With the trends toward marriage (and it surprises many people that marriage rates are increasing, especially among the well-educated and affluent), one could assume that family rates would increase as a percentage of households and population. Actually, this does not seem to be happening. That is because there is a serious “birth dearth” going on in the U.S. Couples are not having children at the rate they did 10 years ago. They are waiting for marriage until they are older. They are renting apartments in greater percentages for their housing. And one of the major trends for those who are under 30 is the desire to live alone in very small apartments close to urban centers. Therefore, demographers believe that the trends toward families versus households may be going down across the country. On the other hand, it many places, families are increasing this year relative to households. The western states like Utah, Idaho, Arizona, Nevada, Colorado, and Texas are good examples of this. In other words, some places are forming “families rather than just continuing as households. In other places, the opposite is occurring.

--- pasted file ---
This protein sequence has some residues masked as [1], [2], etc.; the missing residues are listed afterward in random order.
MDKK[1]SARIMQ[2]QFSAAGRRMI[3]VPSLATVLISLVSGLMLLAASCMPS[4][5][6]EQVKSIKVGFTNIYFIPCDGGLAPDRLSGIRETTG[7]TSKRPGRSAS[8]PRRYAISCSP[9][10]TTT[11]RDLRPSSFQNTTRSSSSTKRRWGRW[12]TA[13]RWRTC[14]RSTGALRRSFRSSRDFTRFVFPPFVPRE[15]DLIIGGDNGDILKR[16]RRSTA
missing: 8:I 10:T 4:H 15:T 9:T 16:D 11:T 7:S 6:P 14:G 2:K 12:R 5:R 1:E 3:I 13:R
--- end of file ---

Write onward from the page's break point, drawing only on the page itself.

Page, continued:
So what should it matter to YOU?
As you probably guessed, families act differently from non-family households. They actually spend more money on “stuff.” They will tend to choose home ownership. They will also be more likely to commute. Non-family households will more often choose urban locations in which to live. When it comes to healthcare, our anecdotal analysis indicates that they spend more on healthcare. A lot more! It may not surprise you but people who are married tend to have children who need care. But they also motivate spouses to seek care, particularly men. Men who are married spend much more on healthcare than men who are single. Some of them explain that their wife strongly encouraged their going to the doctor for routine check-ups. Others said because they have dependents, they consider it to be wise to take care of themselves.
There is another, somewhat controversial aspect of living in a “family” rather than a non-family household: They tend to earn more money. Therefore, while we are not putting a moral judgment on these lifestyles, for most doctors considering where to practice, the number and percentage of families will tend to be an important indicator of where to put the practice.Thanks for listing to the Perfect Place to Put a Practice Podcast. This is Scott McDonald.